Proceedings of The Physiological Society
University of Oxford (2011) Proc Physiol Soc 23, PC290
Effects of hyperthermia on neurogenesis and neurobehavior in the young male rat
F. Mete1,2, E. Kilic2, S. Eyuboglu2, A. Vitrinel3, U. Kilic4, B. Yilmaz2
1. Pediatrics, Vakif Gureba Education and Research Hospital, Istanbul, Turkey. 2. Physiology, Yeditepe University, Medical School, Istanbul, Turkey. 3. Pediatrics, Yeditepe University, Medical School, Istanbul, Turkey. 4. Department of Medical Biology, Bezmi Alem University, Medical School, Istanbul, Turkey.
Hyperthermia may cause pathological changes in the brain including, neuronal cell death. In this study, we investigated effects of exogenously induced hyperthermia on neuronal survival, neurogenesis and sensorymotor behavior in young male Sprague-Dawley rats. Three groups of 13-day old rats were used. Body temperature was increased to 39°C (Group I) and 41°C (Group II) in a hyperthermia induction chamber for 30 min. An additional group of animals were used as sham control (Group III; 36 °C). Room temperature of the laboratory was 21°C. Core temperature of the animals was monitored by using a rectal probe throughout the experiments. All animals were decapitated 48 h after induction of hyperthermia (day 15). Brains were dissected out and frozen on dry ice. Coronal brain slices (18 µm) were prepared and processed for immunohistochemistry and Cresyl violet staining. To assess the activity, anxiety, and forepaw grip strength of the animals, the open field test, elevated-o-maze, and grip strength test, respectively, were used in all groups 24h before (day 12) and after (day 14) hyperthermia induction. 24 hours before completing the experiments, 100mg/kg (i.p.) BrdU was injected for the evaluation of neuronal proliferation. Experiments were approved by the local ethics committee. Results were statistically analyzed by using One-Way Analysis of Variance followed by LSD test. One day after induction of hyperthermia, animal activity was significantly reduced in both hyperthermia induced groups (p<0.01). Anxiety and grip strength deficits were observed in both test groups; however, it was significant in the 41°C hyperthermia group as compared with control animals (p<0.05). For the evaluation of neuronal survival and neurogenesis, Cresyl violet positive surviving neurons, doublecortin positive neuronal progenitor cells and BrdU positive proliferating cells were evaluated in the cerebral cortex, caudate putamen and hippocampal brain regions. In conclusion, heat stress induced hyperthermia appears to cause neurobehavioral deficits in post-natal developing male rats. Correlation of these neurological changes with cell proliferation and neuronal cell death in the cortex, caudate putamen and hippocampus with respect to the degree of hyperthermia will be elucidated and reported.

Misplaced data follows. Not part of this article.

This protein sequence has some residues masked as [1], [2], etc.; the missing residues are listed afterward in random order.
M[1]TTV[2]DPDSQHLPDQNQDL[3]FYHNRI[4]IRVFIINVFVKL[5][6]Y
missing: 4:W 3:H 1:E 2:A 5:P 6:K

Where applicable, experiments conform with Society ethical requirements